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Irreducible polynomials are often introduced as the analog to prime numbers in polynomial rings. Prime numbers, of course, have a very rich theory, leading to the likes of the Riemann Zeta function and the Prime Number Theorem.

Do any analogs and/or generalizations of primes, such as irreducible polynomials and prime elements, have similarly rich theorems/conjectures?

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closed as not a real question by Gjergji Zaimi, GH from MO, Zev Chonoles, Andrés E. Caicedo, Martin Brandenburg Oct 13 '11 at 7:46

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Well, there is a zeta function and a prime number theorem for irreducible polynomials over finite fields, but both are quite easy to investigate. – Qiaochu Yuan Oct 12 '11 at 22:38
up vote 2 down vote accepted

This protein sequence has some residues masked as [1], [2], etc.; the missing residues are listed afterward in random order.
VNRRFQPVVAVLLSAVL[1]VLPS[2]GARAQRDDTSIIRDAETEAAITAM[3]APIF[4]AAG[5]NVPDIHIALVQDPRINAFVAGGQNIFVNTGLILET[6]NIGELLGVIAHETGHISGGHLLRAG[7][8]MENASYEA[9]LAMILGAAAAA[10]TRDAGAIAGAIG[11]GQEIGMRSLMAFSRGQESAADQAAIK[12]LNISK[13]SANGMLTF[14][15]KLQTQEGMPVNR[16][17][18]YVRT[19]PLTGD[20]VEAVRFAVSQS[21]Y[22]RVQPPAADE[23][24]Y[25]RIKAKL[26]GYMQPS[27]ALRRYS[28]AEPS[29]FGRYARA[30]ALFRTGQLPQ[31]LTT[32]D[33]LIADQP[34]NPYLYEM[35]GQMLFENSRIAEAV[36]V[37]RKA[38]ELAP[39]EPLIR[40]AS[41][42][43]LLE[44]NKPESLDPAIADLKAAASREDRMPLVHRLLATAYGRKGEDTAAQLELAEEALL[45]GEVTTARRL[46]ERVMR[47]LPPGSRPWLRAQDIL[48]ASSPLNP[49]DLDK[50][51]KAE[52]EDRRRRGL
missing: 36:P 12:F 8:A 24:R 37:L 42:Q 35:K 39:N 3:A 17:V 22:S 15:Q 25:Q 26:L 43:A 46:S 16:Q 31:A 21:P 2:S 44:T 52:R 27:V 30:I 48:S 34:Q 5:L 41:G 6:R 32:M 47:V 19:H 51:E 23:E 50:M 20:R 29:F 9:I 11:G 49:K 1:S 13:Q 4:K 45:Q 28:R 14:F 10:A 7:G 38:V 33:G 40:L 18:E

Maybe the first generalization of prime numbers is to prime ideals in algebraic number fields. You do get analogs of the zeta-function, the Prime Number Theorem, even the Riemann Hypothesis. Any text on algebraic number theory will take you there.

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From there on to function fields it's but a jump. – Felipe Voloch Oct 13 '11 at 12:53
A step over a curb type jump or an Evel Knievel Snake River Canyon-like jump? Gerhard "Inquiring Minds Want To Gauge" Paseman, 2011.10.13 – Gerhard Paseman Oct 13 '11 at 20:33

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